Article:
Colour is very important when designing your logo. It must stay true to the colours of your brand, but what if you haven’t gotten there yet? You must have logo colour variations for dark and light backgrounds. This includes the colour in your typography. Colour is a major consideration in how you want your audience to feel about your brand.

    It’s no secret that colours help bring certain emotions to the surface and has different meanings. For example, red logos are usually associated with boldness, youthfulness, excitement, leadership, courage, motivation, passion, anger, and hunger. It wants to be seen and stand out.

    Another energetic colour like red but not as bold is orange. It’s vibrant, playful, and invigorating. Studying colour psychology in marketing and how different colours affect their audiences makes a lot of sense when finally deciding on colours that match your brand’s personality and voice. The logo should align with this and convey that in the design.

  • Style
    Deciding the style of the logo is also directly tied to your brand voice and personality. You wouldn’t have a traditional style logo with a brand that is bold and in your face. You may also decide to have a logo that combines different styles to create something new and unique.

    Consider where you are in your brand – would a handcrafted style work better, or is your brand fun and quirky? Some brands prefer the modern and fresh look, while others want vintage or nostalgic vibes for their audience. Each style says a lot about your brand and how you want your audience to perceive you.

  • Typography
    Have you ever heard the saying; a picture can speak without words? That’s exactly what your logo is supposed to do. While you may have the name of your business or a variation, the typography you choose speaks volumes.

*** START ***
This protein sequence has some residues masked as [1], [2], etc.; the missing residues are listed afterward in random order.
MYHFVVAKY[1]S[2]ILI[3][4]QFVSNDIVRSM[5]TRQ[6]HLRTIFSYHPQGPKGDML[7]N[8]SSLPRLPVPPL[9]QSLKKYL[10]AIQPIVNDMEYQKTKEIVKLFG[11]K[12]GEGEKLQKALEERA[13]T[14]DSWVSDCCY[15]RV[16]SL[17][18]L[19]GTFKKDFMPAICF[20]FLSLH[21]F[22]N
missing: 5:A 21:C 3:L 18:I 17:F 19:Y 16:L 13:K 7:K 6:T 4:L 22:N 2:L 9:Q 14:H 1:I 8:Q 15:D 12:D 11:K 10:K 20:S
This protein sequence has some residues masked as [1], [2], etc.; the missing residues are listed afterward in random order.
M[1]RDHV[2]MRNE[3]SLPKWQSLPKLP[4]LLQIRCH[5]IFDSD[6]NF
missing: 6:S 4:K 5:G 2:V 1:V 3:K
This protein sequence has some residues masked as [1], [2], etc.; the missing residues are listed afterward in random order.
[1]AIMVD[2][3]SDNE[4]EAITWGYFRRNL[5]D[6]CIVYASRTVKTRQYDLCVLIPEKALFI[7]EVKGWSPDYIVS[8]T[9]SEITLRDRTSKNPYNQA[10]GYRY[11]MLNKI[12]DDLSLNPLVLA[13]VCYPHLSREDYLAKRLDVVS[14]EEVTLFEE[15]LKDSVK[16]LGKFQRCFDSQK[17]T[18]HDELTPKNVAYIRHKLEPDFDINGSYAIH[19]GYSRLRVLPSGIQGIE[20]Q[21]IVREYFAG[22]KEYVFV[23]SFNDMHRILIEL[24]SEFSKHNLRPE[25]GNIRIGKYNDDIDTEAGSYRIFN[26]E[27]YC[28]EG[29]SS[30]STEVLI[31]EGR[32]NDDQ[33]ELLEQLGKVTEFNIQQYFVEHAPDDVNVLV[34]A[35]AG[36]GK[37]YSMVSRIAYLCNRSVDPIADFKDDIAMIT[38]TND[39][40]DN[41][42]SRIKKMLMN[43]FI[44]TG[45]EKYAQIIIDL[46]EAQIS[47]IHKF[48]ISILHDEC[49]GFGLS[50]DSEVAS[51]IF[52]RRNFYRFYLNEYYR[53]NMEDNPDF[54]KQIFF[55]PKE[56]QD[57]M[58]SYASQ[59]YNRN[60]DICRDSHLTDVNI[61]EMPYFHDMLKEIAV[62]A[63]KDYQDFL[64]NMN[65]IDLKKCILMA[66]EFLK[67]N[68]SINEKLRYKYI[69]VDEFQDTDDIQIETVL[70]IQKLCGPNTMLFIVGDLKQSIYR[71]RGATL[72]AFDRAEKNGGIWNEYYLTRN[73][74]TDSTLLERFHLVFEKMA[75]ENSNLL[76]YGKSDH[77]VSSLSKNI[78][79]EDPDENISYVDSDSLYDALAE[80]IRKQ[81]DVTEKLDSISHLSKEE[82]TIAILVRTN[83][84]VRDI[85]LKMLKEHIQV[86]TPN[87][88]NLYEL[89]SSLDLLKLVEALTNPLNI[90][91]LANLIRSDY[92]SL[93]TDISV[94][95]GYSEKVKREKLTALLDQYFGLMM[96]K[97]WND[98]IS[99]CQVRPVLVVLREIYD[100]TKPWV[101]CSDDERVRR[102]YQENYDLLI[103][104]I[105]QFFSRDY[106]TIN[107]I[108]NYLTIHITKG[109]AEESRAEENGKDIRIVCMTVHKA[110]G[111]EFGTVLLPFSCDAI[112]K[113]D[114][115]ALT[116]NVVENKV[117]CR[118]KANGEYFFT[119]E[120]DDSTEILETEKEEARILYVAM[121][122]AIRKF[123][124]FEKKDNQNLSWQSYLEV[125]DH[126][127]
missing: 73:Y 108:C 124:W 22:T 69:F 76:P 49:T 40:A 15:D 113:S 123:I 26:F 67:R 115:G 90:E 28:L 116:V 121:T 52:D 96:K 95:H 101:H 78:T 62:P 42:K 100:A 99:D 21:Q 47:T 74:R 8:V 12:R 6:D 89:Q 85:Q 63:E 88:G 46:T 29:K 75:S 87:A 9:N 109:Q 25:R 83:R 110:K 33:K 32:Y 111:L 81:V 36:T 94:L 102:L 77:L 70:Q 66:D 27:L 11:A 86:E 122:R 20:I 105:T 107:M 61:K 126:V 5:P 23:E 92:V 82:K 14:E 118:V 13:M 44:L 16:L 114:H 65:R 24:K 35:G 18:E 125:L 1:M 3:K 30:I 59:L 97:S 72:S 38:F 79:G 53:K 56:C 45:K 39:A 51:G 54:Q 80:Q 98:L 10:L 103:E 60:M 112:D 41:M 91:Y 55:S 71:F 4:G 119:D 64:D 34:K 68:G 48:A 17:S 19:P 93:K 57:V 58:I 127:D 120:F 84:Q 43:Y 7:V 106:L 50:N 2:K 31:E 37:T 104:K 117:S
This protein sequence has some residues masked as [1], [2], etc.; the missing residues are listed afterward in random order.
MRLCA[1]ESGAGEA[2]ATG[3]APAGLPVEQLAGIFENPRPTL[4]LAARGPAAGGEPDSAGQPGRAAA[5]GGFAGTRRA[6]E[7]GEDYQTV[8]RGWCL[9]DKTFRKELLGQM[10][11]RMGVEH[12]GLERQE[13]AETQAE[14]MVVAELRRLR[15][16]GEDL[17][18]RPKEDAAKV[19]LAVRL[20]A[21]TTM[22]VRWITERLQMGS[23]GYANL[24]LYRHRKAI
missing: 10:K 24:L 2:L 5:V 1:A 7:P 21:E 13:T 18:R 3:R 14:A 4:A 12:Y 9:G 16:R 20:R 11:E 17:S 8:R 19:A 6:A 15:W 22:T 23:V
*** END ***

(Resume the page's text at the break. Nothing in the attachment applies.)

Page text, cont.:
While there are tons of fonts in the marketplace, you want to make sure your font is clean and easy to read. The font should complement the logo with a seamless blend of the two. If you’re also using an icon, it should be something so unique that, eventually, your logo can stand alone, like the Apple symbol or Nike swoosh.

    It’s always best to start with the basic fonts that fall into the Serif, Sans-serif, script, or display categories to start.

  • Scalability
    While the logo may look good on a piece of letterhead and social media, how will it look on a step-and-repeat or giant billboard? Your logo should be clear regardless of size, making an impact no matter where someone sees it.

    Once you select a symbol to bring it all together, you can start with your design. Using a logo maker can make life much easier, but sketching out what you think you want before getting started is a good idea. As you’re putting it all together, think about these things:

    • Does the design reflect what your business does? Will customers be able to make the connection?
    • Is it simple? A good logo can be any size and blend into any environment.
    • Is it memorable? Does it stand out enough that people will notice and remember it?
    • Does it work in every aspect of the brand?
    • Is it timeless or will you have to refresh or redesign it in a few years?
    • Is it appealing to your ideal customers?
    • How unique is it? Does it blend into the market or is it disrupting the market?

Think about where the logo will be used. Once you create your winning design, create guidelines on how and where it should and can be used. This helps with brand consistency and recognition. While it seems like a lot of work to get to a good logo design, it is worth it when your brand starts gaining recognition in the marketplace.